Vortex metrology using Fourier analysis techniques: vortex networks correlation fringes.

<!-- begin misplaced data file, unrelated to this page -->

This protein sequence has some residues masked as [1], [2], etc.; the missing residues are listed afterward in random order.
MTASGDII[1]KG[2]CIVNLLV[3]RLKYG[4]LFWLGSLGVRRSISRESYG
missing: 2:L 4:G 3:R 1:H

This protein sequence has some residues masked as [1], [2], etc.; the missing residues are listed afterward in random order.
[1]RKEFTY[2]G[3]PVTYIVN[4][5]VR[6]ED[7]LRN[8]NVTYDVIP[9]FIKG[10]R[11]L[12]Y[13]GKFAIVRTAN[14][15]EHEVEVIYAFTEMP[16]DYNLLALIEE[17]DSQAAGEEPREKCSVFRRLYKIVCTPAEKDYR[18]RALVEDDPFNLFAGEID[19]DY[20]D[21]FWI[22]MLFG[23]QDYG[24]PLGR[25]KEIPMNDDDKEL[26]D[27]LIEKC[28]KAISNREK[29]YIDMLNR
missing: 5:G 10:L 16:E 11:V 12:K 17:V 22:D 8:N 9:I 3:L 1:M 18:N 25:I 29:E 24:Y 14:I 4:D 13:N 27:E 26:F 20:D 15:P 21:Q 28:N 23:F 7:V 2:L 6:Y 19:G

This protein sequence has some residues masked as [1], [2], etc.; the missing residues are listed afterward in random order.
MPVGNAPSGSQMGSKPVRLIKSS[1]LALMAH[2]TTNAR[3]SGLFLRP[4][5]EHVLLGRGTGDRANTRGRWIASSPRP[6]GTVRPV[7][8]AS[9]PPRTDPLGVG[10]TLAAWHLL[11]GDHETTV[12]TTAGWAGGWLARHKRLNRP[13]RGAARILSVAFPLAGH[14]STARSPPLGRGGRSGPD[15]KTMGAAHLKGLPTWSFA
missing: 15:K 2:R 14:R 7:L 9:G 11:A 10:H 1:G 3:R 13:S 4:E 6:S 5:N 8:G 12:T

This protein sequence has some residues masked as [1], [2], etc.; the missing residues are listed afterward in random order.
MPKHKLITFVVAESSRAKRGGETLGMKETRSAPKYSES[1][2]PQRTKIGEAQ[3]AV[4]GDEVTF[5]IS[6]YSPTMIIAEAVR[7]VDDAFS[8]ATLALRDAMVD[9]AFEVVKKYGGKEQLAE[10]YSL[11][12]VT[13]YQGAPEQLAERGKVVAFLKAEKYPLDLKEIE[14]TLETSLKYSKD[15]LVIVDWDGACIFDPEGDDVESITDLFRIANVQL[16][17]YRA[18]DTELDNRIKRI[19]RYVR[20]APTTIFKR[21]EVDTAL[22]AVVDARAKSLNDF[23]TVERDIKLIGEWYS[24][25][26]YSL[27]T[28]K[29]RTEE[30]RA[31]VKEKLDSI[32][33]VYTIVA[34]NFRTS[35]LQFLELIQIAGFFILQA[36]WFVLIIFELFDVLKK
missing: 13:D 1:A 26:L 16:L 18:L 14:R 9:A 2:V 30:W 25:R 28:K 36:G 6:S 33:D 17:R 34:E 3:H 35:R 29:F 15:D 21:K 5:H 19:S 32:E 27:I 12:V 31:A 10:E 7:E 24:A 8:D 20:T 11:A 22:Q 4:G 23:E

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In this work, we introduce an alternative method of analysis in vortex metrology based on the application of the Fourier optics techniques. The first part of the procedure is conducted as is usual in vortex metrology for uniform in-plane displacement determination. On the basis of two recorded intensity speckled distributions, corresponding to two states of a diffuser coherently illuminated, we numerically generate an analytical signal from each recorded intensity pattern by using a version of the Riesz integral transform. Then, from each analytical signal, a two-dimensional pseudophase map is generated in which the vortices are located and characterized in terms of their topological charges and their core's structural properties. The second part of the procedure allows obtaining Young's interference fringes when Fourier transforming the light passing through a diffracting mask with multiple apertures at the locations of the homologous vortices. In fact, we use the Fourier transform as a mathematical operation to compute the far-field diffraction intensity pattern corresponding to the multiaperture set. Each aperture from the set is associated with a rectangular hole that coincides both in shape and size with a pixel from recorded images. We show that the fringe analysis can be conducted as in speckle photography in an extended range of displacement measurements. Effects related with speckled decorrelation are also considered. Our experimental results agree with those of speckle photography in the range in which both techniques are applicable.
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